- Songbirds use different language dialects like humans.
Unique Bird Brains
Two critical parts of the the human cortex develop from different fetal stem cells—the striatum (habit and movement memory) and the cortex for decision making, and complex analysis of sensory motor function. The striatum is very important in learning skills, particular motor skills including vocal learning and songs.
Birds were thought not to have a cortex at all. Most higher order neurons were considered to be like the striatum. But, now it is shown that what appears to be the bird’s telencephalon is equivalent to a cortex derived from similar types of stem cells during fetal life. A similar type of cell becomes the mammal’s cortex and birds’ dorsal ventricular ridge (DVR). The DVR was discussed in detail in the previous post on songbird vocal learning. Very few of these neurons are from the types of cells in the striatum.
While there are some organizational similarities with humans, the birds’ brain structure is quite different. Different unique structures surround the DVR. One view is that a dorsal region becomes the neocortex in mammals for vision, touch and position sensation, and a similar region forms cortex-like regions in birds called the Wulst. The lateral region becomes smell regions in humans, and piriform cortex in birds.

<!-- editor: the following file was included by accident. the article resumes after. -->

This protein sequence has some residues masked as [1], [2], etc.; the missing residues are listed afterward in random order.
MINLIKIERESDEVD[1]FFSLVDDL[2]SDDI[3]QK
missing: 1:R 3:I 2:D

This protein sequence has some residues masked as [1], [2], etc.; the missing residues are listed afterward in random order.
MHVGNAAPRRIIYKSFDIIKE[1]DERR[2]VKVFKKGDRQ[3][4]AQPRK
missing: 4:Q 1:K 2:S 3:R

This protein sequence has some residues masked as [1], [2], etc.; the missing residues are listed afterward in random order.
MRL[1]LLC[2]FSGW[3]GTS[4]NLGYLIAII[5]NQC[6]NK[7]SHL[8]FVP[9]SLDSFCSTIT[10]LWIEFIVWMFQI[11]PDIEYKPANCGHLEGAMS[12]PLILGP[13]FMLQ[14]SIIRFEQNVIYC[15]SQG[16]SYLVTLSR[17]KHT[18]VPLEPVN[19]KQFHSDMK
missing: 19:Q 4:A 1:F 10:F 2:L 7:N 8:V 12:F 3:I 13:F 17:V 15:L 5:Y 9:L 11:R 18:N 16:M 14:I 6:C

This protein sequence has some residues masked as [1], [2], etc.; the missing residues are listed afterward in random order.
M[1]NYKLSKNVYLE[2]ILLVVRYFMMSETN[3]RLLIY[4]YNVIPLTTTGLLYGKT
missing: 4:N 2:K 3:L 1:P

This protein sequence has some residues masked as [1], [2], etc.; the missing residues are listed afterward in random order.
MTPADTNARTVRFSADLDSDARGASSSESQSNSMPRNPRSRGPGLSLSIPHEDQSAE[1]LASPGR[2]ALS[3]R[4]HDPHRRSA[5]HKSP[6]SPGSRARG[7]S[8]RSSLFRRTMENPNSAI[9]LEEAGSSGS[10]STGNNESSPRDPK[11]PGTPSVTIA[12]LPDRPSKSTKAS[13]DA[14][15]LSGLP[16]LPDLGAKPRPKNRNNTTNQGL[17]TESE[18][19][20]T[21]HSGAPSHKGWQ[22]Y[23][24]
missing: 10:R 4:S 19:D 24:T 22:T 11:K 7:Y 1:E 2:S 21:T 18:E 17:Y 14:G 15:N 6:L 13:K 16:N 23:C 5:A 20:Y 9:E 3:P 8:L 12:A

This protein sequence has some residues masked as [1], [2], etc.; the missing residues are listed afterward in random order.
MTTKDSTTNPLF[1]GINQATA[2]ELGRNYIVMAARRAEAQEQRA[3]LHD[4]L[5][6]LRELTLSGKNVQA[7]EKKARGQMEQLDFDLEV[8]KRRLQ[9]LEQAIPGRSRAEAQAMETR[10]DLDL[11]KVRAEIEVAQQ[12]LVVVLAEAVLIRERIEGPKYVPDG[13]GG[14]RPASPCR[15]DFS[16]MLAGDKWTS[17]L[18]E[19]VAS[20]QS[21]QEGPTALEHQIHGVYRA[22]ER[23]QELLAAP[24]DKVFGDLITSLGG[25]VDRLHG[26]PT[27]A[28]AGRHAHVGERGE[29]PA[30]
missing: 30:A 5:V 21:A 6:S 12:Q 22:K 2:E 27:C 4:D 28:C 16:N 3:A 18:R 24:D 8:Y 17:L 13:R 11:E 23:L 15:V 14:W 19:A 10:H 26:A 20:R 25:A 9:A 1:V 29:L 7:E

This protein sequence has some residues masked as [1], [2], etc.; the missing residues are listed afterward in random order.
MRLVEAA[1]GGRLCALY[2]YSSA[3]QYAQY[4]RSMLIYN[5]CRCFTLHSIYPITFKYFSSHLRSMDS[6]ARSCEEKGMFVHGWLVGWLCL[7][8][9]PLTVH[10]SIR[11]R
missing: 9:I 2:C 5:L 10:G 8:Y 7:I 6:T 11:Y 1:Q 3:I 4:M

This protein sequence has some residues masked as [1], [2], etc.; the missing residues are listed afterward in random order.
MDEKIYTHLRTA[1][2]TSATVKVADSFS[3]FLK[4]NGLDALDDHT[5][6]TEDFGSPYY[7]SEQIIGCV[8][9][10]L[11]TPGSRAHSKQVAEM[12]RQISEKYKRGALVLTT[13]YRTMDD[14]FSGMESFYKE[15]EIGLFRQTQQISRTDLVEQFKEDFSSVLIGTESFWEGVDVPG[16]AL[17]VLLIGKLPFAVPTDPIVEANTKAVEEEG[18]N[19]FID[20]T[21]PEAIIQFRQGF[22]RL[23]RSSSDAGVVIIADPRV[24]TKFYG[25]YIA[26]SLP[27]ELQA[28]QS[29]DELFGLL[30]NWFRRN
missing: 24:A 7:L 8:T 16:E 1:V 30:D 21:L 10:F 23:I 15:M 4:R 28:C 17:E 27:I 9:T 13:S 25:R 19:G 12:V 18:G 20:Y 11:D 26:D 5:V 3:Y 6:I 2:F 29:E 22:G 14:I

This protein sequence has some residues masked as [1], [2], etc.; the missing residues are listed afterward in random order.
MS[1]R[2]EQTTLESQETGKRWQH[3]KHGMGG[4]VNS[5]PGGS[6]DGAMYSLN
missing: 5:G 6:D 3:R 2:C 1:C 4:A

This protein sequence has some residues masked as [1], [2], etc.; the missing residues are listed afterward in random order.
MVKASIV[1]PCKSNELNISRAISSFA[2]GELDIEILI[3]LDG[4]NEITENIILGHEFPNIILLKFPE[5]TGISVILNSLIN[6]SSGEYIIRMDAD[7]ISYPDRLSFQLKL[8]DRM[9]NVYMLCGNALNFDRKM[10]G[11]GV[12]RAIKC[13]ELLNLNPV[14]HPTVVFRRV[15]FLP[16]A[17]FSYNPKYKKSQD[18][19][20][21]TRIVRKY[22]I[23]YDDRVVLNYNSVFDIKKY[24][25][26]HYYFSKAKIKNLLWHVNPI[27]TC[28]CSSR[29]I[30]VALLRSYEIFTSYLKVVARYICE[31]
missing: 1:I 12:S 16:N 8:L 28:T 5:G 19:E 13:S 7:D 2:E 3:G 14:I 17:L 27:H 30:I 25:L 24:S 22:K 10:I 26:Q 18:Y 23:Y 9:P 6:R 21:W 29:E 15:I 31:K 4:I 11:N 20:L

In humans the neo cortex is in the back and in birds this cortex-equivalent is in the front along with the DVR. Both the human cortex and the Wulst perform many of the same functions in different ways. Mammals have six layers in the cortex with lots of connections; below there are deep structures with physical functions and immediate response to external stimulation (striatum, thalamus, midbrain, brainstem). Birds, instead of cortical layers, have neuronal nuclei with fewer connections and less layers. In owls, who have incredible visual acuity, the Wulst for primary processing of vision has more layers that are slightly similar to human cortex.